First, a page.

Blood Diamond (2006)
Written by: Charles Leavitt
Directed by: Edward Zwick
“Blood Diamond” stands as an example of how poor marketing can kill a movie’s box office performance. When I first heard of this film, I was intrigued by the idea and I’m a big fan of all the actors and filmmakers involved. But all it took was one line - just one line - to completely kill my interest. This line was at the forefront of every teaser, trailer and clip that was shown on television. And it’s one of the worst lines in history. No, the Worst. I find it hard to believe that it ever made its way into any kind of medium, much less film. Much as it pains me, here it is:
“You know in America, it’s ‘bling bling’, but out here it’s ‘bling bang’.”
Done. That tore it for me. And it’s too bad, because “Blood Diamond” is a good movie, a solid action film that attempts, valiantly, to be something more.
The poor actor who’s forced to say the literary travesty that is ‘bling bang’ is Leonardo DiCaprio. He plays Archer, an ex-militant who smuggles diamonds from war-torn Sierra Leone across the border to Liberia, a more stable country that ‘legitimate’ diamond merchants are happy to do business with. The diamonds are mostly mined by local villagers who are ripped from their families by rebel militias and sent into forced labor. Unfortunately, the premise of this movie isn’t fiction.
One such villager is Solomon Vandy (Djimon Hounsou), whose wife and daughters are sent to refugee camps and whose son is conscripted into the service of the rebels. While working the diamond fields, Solomon finds an enormous uncut stone, worth millions, which he buries before fleeing the camp when it’s attacked by government troops. Archer soon finds out about the stone and enlists Solomon to lead him to it, with the promise that Solomon can use the proceeds to find and free his family.
Also drawn into this web is Maddy Bowen (Jennifer Connelly), the recipient of the aforementioned ‘bling bang’ atrocity. Maddy is a field reporter who helps Archer and Solomon travel across the war-torn country under the guise of being journalists. She’s looking to take down the diamond cartels who trade in conflict diamonds and sees Archer as a prime source for information.
“Blood Diamond” doesn’t skirt the controversial issue of marketing diamonds that come from unstable African nations. In fact, it tackles it head-on. Solomon’s story is heartbreaking, even more so because this is the ‘Hollywood’ version, almost assuredly toned down for American audiences. But it remains horrific, as do the scenes of violence and war in Sierra Leone. Archer often uses the phrase ‘TIA’ - meaning ‘This Is Africa’ - as way of noting that these terrible events are just another cycle in a long line of instability. Archer is a product of this environment - he’s neither sympathetic nor an outright scoundrel. He’s a survivor, just as Solomon must learn to become. His methods are the toxic byproduct of years of conflict.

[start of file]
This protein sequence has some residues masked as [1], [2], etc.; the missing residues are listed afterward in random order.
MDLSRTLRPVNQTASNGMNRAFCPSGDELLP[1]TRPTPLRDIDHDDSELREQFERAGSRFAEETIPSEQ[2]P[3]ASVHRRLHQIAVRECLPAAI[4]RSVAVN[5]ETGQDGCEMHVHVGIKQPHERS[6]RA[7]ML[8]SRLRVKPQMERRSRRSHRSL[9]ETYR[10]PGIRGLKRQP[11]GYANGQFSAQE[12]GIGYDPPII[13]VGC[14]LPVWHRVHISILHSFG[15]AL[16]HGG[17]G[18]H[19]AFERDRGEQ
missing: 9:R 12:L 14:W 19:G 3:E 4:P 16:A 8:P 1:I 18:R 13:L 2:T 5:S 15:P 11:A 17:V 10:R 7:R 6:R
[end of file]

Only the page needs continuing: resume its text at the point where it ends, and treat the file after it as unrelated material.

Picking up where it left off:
But “Blood Diamond” serves two masters. The story of conflict diamonds takes prominence, but it is above all a cracker jack action movie. And there are few who do mainstream action movies as well as Edward Zwick. Archer, Solomon and Maddy often find themselves fleeing from the rebels, the government or both. There’s an escape sequence as Archer and Solomon flee the capital city that is particularly harrowing. But all of the action is suspenseful and well-staged, while not falling too far afoul of the bad taste inherent in setting an action movie during a real-life conflict.
But one of the movie’s biggest strengths - its action - is also its biggest weakness. “Blood Diamond” tries admirably to serve both the gravity of its stories of bloodshed and family peril and the action that’s required every 20 minutes or so. But this kind of message was not meant for a blockbuster action movie. And the story is often derailed by the required action beats. In trying to be both a message movie and a thriller, the film doesn’t fully succeed in being either. And it does, on occasion, feel insensitive to the real-life death taking place today in countries like Sierra Leone.
What pulls the film together is the acting. The performances in this film are outstanding, but DiCaprio and Hounsou are the real stand-outs here. Both were Oscar-nominated for their work in this film and rightfully so.
Djimon Hounsou remains one of the most underrated working actors. His performance carries the film. Solomon’s heartbreak and love for his family, along with the grief of losing them, open the door for overacting, but Hounsou’s work is brilliant. Solomon is a peaceful man, but he has a darkness in him that Hounsou makes into terrifying and gut-wrenching reality. The fact that he lost the Oscar to Alan Arkin’s light-as-air performance in “Little Miss Sunshine” tells you all you need to know about the Academy.
I have a sneaking suspicion that Leonardo DiCaprio will emerge as the best actor of this generation. Or at least the most versatile. But here, I bought him as an adult, a world-weary fully grown man for the first time. Even in “The Departed,” which he was brilliant in, he seemed like a boy among men. But his performance as Archer goes beyond the accent and the steely glare. You can see the pain, the defiance in his eyes. His pursuit of the diamond reminded me of Humphrey Bogart’s character in “The Treasure of the Sierra Madre,” a man who will follow an obsession just to prove a point - even to his own ruin. It’s a fantastic performance.
“Blood Diamond” is a good film that could have been great if the film’s backers had allowed it to have the courage of having a message without pandering to the audience with unnecessary action. Yes, most mainstream films have to follow a certain formula. But the ones that really stand out find a way to skirt the rules. Besides, what do executives know, anyway? Anyone who thinks ‘bling bang’ is acceptable can’t have very good judgement.